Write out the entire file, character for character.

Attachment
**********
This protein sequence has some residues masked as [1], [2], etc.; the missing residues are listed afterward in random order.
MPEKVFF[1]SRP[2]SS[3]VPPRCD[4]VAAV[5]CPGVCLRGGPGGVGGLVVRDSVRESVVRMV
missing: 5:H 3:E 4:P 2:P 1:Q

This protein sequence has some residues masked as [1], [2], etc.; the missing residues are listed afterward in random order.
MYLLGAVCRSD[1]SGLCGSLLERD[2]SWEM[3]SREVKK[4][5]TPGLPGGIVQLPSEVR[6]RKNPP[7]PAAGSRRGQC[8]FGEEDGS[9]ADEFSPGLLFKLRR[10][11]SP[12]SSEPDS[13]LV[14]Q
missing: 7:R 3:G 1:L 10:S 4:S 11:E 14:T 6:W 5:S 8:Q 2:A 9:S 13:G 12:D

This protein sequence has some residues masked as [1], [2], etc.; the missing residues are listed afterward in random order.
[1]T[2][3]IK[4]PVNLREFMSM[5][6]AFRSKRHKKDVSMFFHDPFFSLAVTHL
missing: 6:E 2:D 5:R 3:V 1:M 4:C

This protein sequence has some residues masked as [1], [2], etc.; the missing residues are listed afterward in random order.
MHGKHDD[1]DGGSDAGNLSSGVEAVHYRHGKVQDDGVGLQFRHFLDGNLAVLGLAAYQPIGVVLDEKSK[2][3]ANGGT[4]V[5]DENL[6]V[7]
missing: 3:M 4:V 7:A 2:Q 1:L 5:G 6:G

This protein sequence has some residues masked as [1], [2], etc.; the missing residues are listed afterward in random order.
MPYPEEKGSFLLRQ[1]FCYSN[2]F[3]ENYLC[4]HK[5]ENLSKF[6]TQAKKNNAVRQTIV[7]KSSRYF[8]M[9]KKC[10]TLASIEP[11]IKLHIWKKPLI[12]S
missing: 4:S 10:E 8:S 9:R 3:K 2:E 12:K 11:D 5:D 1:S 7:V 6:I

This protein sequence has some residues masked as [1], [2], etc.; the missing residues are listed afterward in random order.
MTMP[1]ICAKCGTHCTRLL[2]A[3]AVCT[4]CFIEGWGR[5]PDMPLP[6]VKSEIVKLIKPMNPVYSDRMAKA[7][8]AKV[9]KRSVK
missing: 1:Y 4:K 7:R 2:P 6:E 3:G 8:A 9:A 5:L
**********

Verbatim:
This protein sequence has some residues masked as [1], [2], etc.; the missing residues are listed afterward in random order.
MPEKVFF[1]SRP[2]SS[3]VPPRCD[4]VAAV[5]CPGVCLRGGPGGVGGLVVRDSVRESVVRMV
missing: 5:H 3:E 4:P 2:P 1:Q

This protein sequence has some residues masked as [1], [2], etc.; the missing residues are listed afterward in random order.
MYLLGAVCRSD[1]SGLCGSLLERD[2]SWEM[3]SREVKK[4][5]TPGLPGGIVQLPSEVR[6]RKNPP[7]PAAGSRRGQC[8]FGEEDGS[9]ADEFSPGLLFKLRR[10][11]SP[12]SSEPDS[13]LV[14]Q
missing: 7:R 3:G 1:L 10:S 4:S 11:E 14:T 6:W 5:S 8:Q 2:A 9:S 13:G 12:D

This protein sequence has some residues masked as [1], [2], etc.; the missing residues are listed afterward in random order.
[1]T[2][3]IK[4]PVNLREFMSM[5][6]AFRSKRHKKDVSMFFHDPFFSLAVTHL
missing: 6:E 2:D 5:R 3:V 1:M 4:C

This protein sequence has some residues masked as [1], [2], etc.; the missing residues are listed afterward in random order.
MHGKHDD[1]DGGSDAGNLSSGVEAVHYRHGKVQDDGVGLQFRHFLDGNLAVLGLAAYQPIGVVLDEKSK[2][3]ANGGT[4]V[5]DENL[6]V[7]
missing: 3:M 4:V 7:A 2:Q 1:L 5:G 6:G

This protein sequence has some residues masked as [1], [2], etc.; the missing residues are listed afterward in random order.
MPYPEEKGSFLLRQ[1]FCYSN[2]F[3]ENYLC[4]HK[5]ENLSKF[6]TQAKKNNAVRQTIV[7]KSSRYF[8]M[9]KKC[10]TLASIEP[11]IKLHIWKKPLI[12]S
missing: 4:S 10:E 8:S 9:R 3:K 2:E 12:K 11:D 5:D 1:S 7:V 6:I

This protein sequence has some residues masked as [1], [2], etc.; the missing residues are listed afterward in random order.
MTMP[1]ICAKCGTHCTRLL[2]A[3]AVCT[4]CFIEGWGR[5]PDMPLP[6]VKSEIVKLIKPMNPVYSDRMAKA[7][8]AKV[9]KRSVK
missing: 1:Y 4:K 7:R 2:P 6:E 3:G 8:A 9:A 5:L